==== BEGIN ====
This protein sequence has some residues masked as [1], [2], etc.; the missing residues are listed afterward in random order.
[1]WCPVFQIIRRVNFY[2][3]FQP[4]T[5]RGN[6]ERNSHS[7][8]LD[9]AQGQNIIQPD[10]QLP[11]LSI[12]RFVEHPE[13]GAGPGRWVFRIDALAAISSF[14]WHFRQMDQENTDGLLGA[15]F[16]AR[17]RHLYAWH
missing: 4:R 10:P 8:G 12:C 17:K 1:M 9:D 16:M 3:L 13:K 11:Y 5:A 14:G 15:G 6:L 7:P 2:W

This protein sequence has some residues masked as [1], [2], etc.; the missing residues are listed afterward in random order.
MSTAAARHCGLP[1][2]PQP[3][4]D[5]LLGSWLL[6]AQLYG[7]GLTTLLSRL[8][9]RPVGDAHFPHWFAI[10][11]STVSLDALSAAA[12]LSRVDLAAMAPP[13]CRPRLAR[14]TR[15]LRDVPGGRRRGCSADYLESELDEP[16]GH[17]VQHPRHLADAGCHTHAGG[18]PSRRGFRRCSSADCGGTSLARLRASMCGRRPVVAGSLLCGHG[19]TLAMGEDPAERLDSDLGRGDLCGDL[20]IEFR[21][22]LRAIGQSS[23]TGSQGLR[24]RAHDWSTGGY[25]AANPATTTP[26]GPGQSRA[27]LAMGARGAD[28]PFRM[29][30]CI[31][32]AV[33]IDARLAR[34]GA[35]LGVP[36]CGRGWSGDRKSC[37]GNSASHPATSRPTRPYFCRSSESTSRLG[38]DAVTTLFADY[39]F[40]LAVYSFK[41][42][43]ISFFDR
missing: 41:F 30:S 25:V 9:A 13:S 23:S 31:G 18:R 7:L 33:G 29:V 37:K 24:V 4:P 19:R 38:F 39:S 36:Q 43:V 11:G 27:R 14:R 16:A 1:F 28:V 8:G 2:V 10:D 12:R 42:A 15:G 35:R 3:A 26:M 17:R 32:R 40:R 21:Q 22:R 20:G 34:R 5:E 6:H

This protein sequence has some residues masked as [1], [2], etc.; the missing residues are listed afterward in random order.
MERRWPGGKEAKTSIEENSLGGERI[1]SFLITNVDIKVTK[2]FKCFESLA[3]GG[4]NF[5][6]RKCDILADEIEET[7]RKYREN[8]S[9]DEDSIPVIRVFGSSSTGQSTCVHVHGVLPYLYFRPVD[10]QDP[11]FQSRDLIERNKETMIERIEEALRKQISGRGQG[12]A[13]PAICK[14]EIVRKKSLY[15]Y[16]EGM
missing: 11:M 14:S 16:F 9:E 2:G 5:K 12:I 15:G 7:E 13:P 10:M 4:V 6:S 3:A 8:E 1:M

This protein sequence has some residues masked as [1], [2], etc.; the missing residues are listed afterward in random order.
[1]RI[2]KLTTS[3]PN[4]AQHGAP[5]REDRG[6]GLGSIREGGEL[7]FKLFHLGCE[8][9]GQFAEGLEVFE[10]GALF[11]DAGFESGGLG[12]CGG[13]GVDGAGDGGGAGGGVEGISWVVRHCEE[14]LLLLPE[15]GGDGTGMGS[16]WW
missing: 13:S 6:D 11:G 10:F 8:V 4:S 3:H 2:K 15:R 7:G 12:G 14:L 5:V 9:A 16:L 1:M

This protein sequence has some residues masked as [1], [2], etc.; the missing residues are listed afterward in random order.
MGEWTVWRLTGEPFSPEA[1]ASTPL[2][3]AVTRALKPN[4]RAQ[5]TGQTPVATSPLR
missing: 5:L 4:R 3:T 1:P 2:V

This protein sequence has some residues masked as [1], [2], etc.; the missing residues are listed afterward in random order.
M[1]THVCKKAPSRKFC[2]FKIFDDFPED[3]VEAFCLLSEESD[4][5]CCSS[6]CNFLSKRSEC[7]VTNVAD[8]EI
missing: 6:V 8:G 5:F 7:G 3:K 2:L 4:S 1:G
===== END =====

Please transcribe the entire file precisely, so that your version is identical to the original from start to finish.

This protein sequence has some residues masked as [1], [2], etc.; the missing residues are listed afterward in random order.
[1]WCPVFQIIRRVNFY[2][3]FQP[4]T[5]RGN[6]ERNSHS[7][8]LD[9]AQGQNIIQPD[10]QLP[11]LSI[12]RFVEHPE[13]GAGPGRWVFRIDALAAISSF[14]WHFRQMDQENTDGLLGA[15]F[16]AR[17]RHLYAWH
missing: 4:R 10:P 8:G 12:C 17:K 1:M 9:D 16:M 3:L 13:K 11:Y 5:A 14:G 15:G 6:L 7:P 2:W

This protein sequence has some residues masked as [1], [2], etc.; the missing residues are listed afterward in random order.
MSTAAARHCGLP[1][2]PQP[3][4]D[5]LLGSWLL[6]AQLYG[7]GLTTLLSRL[8][9]RPVGDAHFPHWFAI[10][11]STVSLDALSAAA[12]LSRVDLAAMAPP[13]CRPRLAR[14]TR[15]LRDVPGGRRRGCSADYLESELDEP[16]GH[17]VQHPRHLADAGCHTHAGG[18]PSRRGFRRCSSADCGGTSLARLRASMCGRRPVVAGSLLCGHG[19]TLAMGEDPAERLDSDLGRGDLCGDL[20]IEFR[21][22]LRAIGQSS[23]TGSQGLR[24]RAHDWSTGGY[25]AANPATTTP[26]GPGQSRA[27]LAMGARGAD[28]PFRM[29][30]CI[31][32]AV[33]IDARLAR[34]GA[35]LGVP[36]CGRGWSGDRKSC[37]GNSASHPATSRPTRPYFCRSSESTSRLG[38]DAVTTLFADY[39]F[40]LAVYSFK[41][42][43]ISFFDR
missing: 41:F 30:S 25:V 9:A 13:S 23:S 31:G 18:R 7:L 33:G 29:V 37:K 24:V 4:P 19:R 38:F 39:S 36:Q 43:V 11:G 27:R 14:R 16:A 1:F 28:V 8:G 2:V 10:D 12:R 42:A 15:G 35:R 3:A 26:M 17:R 32:R 40:R 21:Q 22:R 20:G 34:R 5:E 6:H

This protein sequence has some residues masked as [1], [2], etc.; the missing residues are listed afterward in random order.
MERRWPGGKEAKTSIEENSLGGERI[1]SFLITNVDIKVTK[2]FKCFESLA[3]GG[4]NF[5][6]RKCDILADEIEET[7]RKYREN[8]S[9]DEDSIPVIRVFGSSSTGQSTCVHVHGVLPYLYFRPVD[10]QDP[11]FQSRDLIERNKETMIERIEEALRKQISGRGQG[12]A[13]PAICK[14]EIVRKKSLY[15]Y[16]EGM
missing: 11:M 14:S 16:F 9:E 2:G 5:K 12:I 15:G 7:E 13:P 10:M 4:V 6:S 3:A 8:E 1:M

This protein sequence has some residues masked as [1], [2], etc.; the missing residues are listed afterward in random order.
[1]RI[2]KLTTS[3]PN[4]AQHGAP[5]REDRG[6]GLGSIREGGEL[7]FKLFHLGCE[8][9]GQFAEGLEVFE[10]GALF[11]DAGFESGGLG[12]CGG[13]GVDGAGDGGGAGGGVEGISWVVRHCEE[14]LLLLPE[15]GGDGTGMGS[16]WW
missing: 13:S 6:D 11:G 10:F 8:V 4:S 3:H 2:K 15:R 7:G 12:G 14:L 5:V 9:A 16:L 1:M

This protein sequence has some residues masked as [1], [2], etc.; the missing residues are listed afterward in random order.
MGEWTVWRLTGEPFSPEA[1]ASTPL[2][3]AVTRALKPN[4]RAQ[5]TGQTPVATSPLR
missing: 5:L 4:R 3:T 1:P 2:V

This protein sequence has some residues masked as [1], [2], etc.; the missing residues are listed afterward in random order.
M[1]THVCKKAPSRKFC[2]FKIFDDFPED[3]VEAFCLLSEESD[4][5]CCSS[6]CNFLSKRSEC[7]VTNVAD[8]EI
missing: 6:V 8:G 5:F 7:G 3:K 2:L 4:S 1:G